30 years on since its debut, this first major revival of Claire Dowie’s Death and Dancing is a highlight of the Queer Season at the King’s Head Theatre
“Can’t we just be proud in a pub?”
Sitting through Claire Dowie’s play Death and Dancing, it’s hard not to be impressed at how effortlessly she summons the contemporary mood around exploring queer identities and just reductive labels can be, both within and without the LGBT+ community. Which makes it all the more remarkable that the play is just shy of celebrating its 30th anniversary, getting its first major revival here as part of the King’s Head Theatre’s Queer Season.
In the hazy hedonism of their undergraduate days, He and She strike up an extraordinary connection. He’s gay and American, She’s gender-fluid and ferocious and sparks fly as they strike up a fast friendship. But as they explore what the queer community has to offer them, from carefree club hookups to staid uni societies, the intensity of their emotional relationship only grows, calling into question how their identities have been defined thus far.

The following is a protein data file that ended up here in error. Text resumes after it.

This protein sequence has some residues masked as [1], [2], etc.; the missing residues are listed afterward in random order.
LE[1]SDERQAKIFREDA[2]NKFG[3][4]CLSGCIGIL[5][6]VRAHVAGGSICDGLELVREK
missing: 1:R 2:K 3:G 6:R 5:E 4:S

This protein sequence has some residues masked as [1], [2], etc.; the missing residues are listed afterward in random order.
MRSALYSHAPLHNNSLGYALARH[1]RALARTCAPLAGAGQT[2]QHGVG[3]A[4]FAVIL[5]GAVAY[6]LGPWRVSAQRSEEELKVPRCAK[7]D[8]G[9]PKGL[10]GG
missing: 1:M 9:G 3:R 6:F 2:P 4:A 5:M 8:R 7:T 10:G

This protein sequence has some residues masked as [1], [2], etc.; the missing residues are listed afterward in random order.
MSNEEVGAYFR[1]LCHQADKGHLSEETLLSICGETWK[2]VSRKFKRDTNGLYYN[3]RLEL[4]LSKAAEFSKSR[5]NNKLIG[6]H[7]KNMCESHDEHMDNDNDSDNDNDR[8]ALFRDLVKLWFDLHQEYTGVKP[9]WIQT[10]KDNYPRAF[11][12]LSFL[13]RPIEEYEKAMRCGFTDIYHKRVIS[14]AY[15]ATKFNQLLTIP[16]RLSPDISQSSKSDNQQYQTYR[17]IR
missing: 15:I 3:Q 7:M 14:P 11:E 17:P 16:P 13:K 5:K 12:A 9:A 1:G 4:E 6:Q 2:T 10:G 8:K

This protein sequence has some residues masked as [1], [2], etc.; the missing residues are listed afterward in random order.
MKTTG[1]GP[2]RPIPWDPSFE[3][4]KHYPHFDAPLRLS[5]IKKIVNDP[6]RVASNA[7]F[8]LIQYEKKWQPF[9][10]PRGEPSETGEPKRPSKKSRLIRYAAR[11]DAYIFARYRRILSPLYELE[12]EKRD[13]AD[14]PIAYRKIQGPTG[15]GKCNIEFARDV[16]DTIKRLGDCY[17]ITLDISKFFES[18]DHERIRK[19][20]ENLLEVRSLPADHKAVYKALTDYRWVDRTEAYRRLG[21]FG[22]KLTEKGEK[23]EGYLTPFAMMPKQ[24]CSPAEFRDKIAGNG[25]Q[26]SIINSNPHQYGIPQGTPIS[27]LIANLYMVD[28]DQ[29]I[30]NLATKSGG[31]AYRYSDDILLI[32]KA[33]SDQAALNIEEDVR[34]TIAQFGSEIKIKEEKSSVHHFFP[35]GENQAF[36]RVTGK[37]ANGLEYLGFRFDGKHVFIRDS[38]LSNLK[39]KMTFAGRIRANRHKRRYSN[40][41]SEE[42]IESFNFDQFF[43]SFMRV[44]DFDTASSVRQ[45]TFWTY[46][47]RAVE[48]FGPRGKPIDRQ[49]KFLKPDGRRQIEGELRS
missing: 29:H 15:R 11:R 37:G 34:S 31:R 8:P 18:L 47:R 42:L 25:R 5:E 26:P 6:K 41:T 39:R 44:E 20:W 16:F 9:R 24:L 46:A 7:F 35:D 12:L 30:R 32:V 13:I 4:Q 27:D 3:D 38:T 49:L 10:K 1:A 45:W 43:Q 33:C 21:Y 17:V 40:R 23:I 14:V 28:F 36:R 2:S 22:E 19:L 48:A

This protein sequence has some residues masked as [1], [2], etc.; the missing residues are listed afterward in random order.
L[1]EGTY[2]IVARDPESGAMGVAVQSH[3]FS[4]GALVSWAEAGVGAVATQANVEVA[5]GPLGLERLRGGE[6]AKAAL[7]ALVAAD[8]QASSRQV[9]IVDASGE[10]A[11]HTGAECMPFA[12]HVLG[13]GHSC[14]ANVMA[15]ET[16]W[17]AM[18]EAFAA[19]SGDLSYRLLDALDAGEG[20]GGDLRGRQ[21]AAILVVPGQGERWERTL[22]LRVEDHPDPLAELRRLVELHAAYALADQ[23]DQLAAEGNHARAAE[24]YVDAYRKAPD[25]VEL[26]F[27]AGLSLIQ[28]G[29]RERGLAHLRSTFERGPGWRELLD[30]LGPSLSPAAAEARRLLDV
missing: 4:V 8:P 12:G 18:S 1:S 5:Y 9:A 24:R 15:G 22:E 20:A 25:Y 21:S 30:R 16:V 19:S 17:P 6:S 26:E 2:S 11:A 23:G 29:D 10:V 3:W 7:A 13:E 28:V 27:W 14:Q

Eloïse Poulton’s production revels in its anarchic 90s club-kid aesthetic and the way in which the fourth wall is repeatedly smashed can’t help but instantly endear you both sides of this two-hander as they engage in some epic storytelling. And though there are elements where the writing shows its age, there’s plenty more that offers a kinda ageless insight into how difficult it can be to wrestle with society’s definition of who you ought to be.
It helps that Roly Botha and Shelley Rose Kapur (making a fearsomely impressive professional debut) capture that lightning-in-a-bottle chemistry that makes you a sucker for their raucous, flirtatious energy whether it directed at each other or for a special few in the audience. And as it probes into ideas of gender constructs, restrictive labels and just how far you can push boundaries whilst still remaining friends, you have to imagine it can’t be another 30 years until this play is revived again.